I found myself thinking of the Bechdel Test as I worked on my book What Jesus Learned From Women, and contemplated mentioning it in the book. For anyone who may not be familiar with it, the Bechdel Test applies three criteria to a movie: (1) it has to have at least two women in it, who (2) who talk to each other, about (3) something besides a man. That’s surely a minimum standard to which any story should be held.
The Bechdel Test has been applied to at least one movie about the New Testament, The Gospel According to St. Matthew. It met only one of the three criteria.
There have been attempts to apply the criteria to the Gospels themselves as texts. Rev. Emily Payne found the Gospels of Mark and Luke to pass the test. Kate Keefe’s blog about the Psalms also takes a look at this topic.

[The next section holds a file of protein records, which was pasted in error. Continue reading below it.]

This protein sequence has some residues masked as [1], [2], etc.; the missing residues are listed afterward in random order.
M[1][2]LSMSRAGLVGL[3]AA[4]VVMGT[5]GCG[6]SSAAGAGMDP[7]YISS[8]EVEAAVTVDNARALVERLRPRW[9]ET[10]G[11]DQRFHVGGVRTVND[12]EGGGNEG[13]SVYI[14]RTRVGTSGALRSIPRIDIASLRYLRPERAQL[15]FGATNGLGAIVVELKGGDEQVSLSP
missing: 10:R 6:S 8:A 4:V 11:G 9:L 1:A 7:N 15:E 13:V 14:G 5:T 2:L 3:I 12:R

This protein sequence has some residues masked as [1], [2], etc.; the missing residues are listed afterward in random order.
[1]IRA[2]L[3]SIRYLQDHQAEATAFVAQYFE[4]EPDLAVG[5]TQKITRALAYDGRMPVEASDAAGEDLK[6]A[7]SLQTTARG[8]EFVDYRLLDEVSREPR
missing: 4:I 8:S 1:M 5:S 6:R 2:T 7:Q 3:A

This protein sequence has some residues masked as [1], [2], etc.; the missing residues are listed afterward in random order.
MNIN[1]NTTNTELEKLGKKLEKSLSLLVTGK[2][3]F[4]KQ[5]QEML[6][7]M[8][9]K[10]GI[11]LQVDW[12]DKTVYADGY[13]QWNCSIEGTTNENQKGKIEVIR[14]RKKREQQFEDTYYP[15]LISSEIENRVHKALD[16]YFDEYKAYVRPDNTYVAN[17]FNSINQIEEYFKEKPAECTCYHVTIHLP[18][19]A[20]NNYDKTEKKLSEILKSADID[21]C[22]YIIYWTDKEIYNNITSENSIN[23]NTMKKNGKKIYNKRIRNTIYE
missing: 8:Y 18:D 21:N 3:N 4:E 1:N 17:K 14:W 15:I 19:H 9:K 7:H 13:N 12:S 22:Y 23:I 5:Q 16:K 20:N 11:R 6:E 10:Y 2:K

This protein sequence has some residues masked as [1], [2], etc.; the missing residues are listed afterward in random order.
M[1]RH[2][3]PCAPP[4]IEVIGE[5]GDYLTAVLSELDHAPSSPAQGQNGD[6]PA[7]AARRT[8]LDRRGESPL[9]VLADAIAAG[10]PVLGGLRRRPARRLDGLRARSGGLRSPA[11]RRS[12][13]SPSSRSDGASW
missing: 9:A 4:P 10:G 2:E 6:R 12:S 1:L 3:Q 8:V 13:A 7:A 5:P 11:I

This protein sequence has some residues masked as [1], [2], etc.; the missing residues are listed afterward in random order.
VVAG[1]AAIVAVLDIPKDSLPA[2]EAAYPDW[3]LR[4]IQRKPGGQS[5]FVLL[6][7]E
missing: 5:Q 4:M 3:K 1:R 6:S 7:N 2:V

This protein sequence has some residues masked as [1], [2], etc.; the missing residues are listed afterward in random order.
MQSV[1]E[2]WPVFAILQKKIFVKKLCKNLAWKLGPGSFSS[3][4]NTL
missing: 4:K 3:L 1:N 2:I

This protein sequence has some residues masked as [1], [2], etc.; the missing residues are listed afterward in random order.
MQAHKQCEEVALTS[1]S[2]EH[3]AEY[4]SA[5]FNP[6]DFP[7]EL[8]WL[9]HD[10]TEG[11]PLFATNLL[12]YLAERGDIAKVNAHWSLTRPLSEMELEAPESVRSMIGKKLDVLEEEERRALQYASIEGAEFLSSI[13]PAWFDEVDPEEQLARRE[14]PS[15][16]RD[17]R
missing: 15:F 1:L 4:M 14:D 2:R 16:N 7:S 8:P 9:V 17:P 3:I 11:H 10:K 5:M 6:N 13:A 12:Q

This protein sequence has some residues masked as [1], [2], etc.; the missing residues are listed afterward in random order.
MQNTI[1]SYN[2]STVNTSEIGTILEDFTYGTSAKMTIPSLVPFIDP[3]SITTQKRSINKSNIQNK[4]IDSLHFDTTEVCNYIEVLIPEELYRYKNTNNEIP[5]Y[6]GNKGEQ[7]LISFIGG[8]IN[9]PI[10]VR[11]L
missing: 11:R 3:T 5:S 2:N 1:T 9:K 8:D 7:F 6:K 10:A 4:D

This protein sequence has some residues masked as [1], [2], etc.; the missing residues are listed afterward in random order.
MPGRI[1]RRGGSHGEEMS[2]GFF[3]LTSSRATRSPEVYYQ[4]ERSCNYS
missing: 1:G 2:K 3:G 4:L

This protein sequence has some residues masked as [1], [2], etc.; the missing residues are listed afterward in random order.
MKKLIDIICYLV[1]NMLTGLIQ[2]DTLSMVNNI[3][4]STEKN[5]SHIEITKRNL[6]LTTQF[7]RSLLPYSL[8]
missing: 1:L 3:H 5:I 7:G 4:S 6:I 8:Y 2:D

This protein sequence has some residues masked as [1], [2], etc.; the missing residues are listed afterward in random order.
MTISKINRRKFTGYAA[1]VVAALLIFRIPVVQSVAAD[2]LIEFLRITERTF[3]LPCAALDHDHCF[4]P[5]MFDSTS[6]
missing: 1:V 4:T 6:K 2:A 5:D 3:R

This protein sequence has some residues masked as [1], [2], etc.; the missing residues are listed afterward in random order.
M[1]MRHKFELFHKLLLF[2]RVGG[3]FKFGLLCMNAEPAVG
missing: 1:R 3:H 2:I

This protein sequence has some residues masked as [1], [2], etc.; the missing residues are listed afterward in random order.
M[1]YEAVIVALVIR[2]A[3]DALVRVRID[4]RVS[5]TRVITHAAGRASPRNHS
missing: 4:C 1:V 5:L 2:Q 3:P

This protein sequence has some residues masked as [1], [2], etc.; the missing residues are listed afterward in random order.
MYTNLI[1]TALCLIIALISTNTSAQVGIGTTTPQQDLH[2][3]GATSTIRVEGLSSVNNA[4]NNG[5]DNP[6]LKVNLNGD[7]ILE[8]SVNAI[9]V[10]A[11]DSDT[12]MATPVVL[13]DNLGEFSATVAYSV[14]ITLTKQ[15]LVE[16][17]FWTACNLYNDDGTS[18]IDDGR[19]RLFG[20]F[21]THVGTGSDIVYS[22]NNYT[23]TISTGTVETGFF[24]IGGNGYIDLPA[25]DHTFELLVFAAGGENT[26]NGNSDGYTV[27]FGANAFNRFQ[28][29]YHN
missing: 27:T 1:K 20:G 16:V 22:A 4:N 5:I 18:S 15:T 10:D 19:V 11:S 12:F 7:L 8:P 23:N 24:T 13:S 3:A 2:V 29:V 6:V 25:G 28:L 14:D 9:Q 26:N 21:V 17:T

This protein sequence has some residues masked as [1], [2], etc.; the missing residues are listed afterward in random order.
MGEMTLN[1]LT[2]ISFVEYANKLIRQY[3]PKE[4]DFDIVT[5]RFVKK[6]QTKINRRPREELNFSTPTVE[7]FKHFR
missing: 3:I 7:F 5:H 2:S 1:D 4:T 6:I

If applying the Bechdel Test to the Bible seems anachronistic to you, what about applying the Enneagram to Mary Magdalene?
The New Testament’s focus on Jesus obviously makes it explicable that women are not found to have conversations that are not about a male character. That doesn’t make the issue of patriarchal silencing of women in these texts less of a problem, but it is worth noting as an explanation of why the New Testament does so poorly when evaluated through this lens. Everyone is depicted as talking about Jesus.
This piece on the Beyonce Mass is also somewhat related to the theme of this post. So too is a new book about Jesus and John Wayne. But let me end with one that brings us back to the New Testament, and a conversation between two women. Although I do also have to mention a book that may be of interest: